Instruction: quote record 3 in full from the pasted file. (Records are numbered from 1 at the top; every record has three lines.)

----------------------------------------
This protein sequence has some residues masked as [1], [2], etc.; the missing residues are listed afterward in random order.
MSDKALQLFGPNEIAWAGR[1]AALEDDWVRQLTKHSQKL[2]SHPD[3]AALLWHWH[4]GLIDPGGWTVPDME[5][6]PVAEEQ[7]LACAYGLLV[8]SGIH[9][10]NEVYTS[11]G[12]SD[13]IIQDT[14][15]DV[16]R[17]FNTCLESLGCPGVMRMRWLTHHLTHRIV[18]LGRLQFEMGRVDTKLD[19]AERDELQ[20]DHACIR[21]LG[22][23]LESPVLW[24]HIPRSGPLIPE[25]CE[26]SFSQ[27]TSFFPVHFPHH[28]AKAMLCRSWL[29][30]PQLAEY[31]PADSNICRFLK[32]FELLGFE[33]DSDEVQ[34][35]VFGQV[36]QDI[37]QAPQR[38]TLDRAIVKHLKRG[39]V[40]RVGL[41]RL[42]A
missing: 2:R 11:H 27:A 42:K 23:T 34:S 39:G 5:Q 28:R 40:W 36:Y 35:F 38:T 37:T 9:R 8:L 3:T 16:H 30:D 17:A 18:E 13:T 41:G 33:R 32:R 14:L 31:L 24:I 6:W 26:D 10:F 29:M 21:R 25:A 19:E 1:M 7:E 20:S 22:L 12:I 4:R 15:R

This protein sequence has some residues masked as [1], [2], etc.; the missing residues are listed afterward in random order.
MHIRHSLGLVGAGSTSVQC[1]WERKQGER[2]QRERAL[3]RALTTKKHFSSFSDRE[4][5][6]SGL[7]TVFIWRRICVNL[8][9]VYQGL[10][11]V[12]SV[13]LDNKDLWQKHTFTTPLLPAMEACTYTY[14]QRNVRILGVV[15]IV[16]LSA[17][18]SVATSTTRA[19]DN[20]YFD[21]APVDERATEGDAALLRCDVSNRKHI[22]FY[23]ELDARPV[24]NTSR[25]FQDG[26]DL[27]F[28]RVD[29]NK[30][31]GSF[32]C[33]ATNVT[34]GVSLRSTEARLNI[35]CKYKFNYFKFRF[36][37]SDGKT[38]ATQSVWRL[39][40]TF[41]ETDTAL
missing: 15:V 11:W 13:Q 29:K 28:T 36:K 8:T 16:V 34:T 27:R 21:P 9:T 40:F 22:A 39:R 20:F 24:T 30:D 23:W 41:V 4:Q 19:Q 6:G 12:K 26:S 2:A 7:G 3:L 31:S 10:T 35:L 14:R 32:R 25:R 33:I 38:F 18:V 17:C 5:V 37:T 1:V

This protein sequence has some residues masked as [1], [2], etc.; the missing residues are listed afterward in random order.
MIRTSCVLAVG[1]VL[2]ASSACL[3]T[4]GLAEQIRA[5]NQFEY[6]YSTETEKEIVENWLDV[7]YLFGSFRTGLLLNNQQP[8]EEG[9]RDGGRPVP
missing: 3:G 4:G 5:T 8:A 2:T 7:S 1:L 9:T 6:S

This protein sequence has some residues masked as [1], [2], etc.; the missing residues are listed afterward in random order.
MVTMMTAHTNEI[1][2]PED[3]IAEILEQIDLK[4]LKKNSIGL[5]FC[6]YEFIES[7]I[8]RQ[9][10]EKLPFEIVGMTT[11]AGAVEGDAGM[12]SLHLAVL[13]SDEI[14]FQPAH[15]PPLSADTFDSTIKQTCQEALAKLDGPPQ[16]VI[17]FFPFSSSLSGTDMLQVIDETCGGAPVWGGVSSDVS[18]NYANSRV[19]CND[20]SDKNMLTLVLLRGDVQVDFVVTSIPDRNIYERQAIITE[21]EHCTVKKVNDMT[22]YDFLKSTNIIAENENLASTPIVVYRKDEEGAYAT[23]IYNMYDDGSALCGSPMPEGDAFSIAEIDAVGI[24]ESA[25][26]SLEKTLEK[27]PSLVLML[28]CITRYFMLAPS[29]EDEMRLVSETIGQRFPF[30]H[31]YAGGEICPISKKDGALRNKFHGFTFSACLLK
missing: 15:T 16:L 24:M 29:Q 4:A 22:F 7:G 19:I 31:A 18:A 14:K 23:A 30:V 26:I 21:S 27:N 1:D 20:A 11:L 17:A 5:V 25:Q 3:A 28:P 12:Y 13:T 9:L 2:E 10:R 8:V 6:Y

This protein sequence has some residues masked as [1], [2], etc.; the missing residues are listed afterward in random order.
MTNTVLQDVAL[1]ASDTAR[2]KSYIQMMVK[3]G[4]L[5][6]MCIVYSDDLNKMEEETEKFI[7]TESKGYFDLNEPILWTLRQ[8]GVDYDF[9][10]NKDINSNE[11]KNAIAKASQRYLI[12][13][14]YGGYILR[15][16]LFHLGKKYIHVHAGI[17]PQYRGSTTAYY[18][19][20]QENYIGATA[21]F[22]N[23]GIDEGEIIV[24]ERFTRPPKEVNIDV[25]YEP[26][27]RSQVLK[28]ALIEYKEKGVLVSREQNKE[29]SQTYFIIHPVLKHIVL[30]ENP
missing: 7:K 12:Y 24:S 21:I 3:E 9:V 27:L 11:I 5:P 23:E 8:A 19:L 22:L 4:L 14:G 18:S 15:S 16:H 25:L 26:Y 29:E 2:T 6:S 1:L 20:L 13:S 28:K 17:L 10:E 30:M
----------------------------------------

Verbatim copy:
This protein sequence has some residues masked as [1], [2], etc.; the missing residues are listed afterward in random order.
MIRTSCVLAVG[1]VL[2]ASSACL[3]T[4]GLAEQIRA[5]NQFEY[6]YSTETEKEIVENWLDV[7]YLFGSFRTGLLLNNQQP[8]EEG[9]RDGGRPVP
missing: 3:G 4:G 5:T 8:A 2:T 7:S 1:L 9:T 6:S